I built a streaming webcam showing the view from my downtown Oakland apartment in November 2012. I used a Raspberry Pi (Model B Revision 1.0) and the Raspian Wheezy (2012-10-28) image. For the webcam/web server software, I used MJPG-streamer. The problem with MJPG-streamer is that if the images/stream is available on the internet, then anyone can access the software.
Recently my Raspberry Pi began to lose the WiFi connection. In researching various solutions, I disabled WiFi power management on the Edimax EW-7811Un nano-size USB WiFi adapter. That didn’t solve the problem. I switched to Ethernet but the connection still dropped.
The checkwifi.sh script worked great, but then I had an issue with the video stream image oscillating. The image would continually go between light and dark and the only way to stop it was to restart MJPG-streamer.
I’ve had a webcam serving live images using WebCam2000 running on my Macbook. I recently bought a new webcam, a Creative Live! Cam Chat HD (it was cheaper, $25, when I bought it August 2012). The previous webcam I was using, a Vivicam 3350B (I bought it on Woot! for $8.50 in 2005), didn’t have a Windows 7 driver and I was using Windows XP Mode and Windows Virtual PC – it was a little cumbersome.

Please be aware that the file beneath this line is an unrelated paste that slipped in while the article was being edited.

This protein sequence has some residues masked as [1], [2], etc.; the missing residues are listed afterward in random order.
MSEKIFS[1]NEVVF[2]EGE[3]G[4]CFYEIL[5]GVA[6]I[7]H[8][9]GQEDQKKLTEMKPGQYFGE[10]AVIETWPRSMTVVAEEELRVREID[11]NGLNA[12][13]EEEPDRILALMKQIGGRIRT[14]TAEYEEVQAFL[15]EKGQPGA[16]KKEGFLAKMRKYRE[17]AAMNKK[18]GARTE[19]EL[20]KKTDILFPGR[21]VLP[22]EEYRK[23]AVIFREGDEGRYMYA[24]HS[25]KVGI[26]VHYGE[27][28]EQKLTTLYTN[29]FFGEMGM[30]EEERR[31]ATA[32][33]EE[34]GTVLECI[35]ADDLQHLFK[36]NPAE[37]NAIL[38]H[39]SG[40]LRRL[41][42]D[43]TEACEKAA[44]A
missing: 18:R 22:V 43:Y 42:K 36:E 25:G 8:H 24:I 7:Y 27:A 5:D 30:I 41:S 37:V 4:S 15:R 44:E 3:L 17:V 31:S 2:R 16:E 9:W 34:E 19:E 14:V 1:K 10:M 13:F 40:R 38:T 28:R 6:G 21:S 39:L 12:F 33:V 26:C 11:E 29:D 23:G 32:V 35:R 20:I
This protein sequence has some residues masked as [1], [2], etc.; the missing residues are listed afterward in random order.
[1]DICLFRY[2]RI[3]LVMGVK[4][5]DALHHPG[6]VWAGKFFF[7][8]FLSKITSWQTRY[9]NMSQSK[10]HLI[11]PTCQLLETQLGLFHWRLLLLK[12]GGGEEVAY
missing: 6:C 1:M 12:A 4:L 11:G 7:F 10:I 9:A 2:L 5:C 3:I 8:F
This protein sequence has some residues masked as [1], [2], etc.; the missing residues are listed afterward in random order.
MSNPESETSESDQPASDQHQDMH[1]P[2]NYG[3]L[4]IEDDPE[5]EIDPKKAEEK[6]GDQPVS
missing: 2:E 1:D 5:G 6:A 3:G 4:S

When the Raspberry Pi was released, I thought it would be a great webcam server. I ordered one from Allied Electronics last July, but they never had stock. When Adafruit started selling them, I bought one.
I made a change to have MJPG-streamer serve a single image instead of a stream. Instead of using http://raspberrypi:8080/?action=stream, I used http://raspberrypi:8080/?action=snapshot. I use a script to reload the page every 10 seconds. In mjpg-streamer.sh, I set FRAME_RATE=”10″ You really don’t see much action unless it’s windy.
Once the Raspberry Pi was setup, I used puTTY to connect to it, so I can start mjpg-streamer and do other things without having the Raspberry Pi connected to a monitor.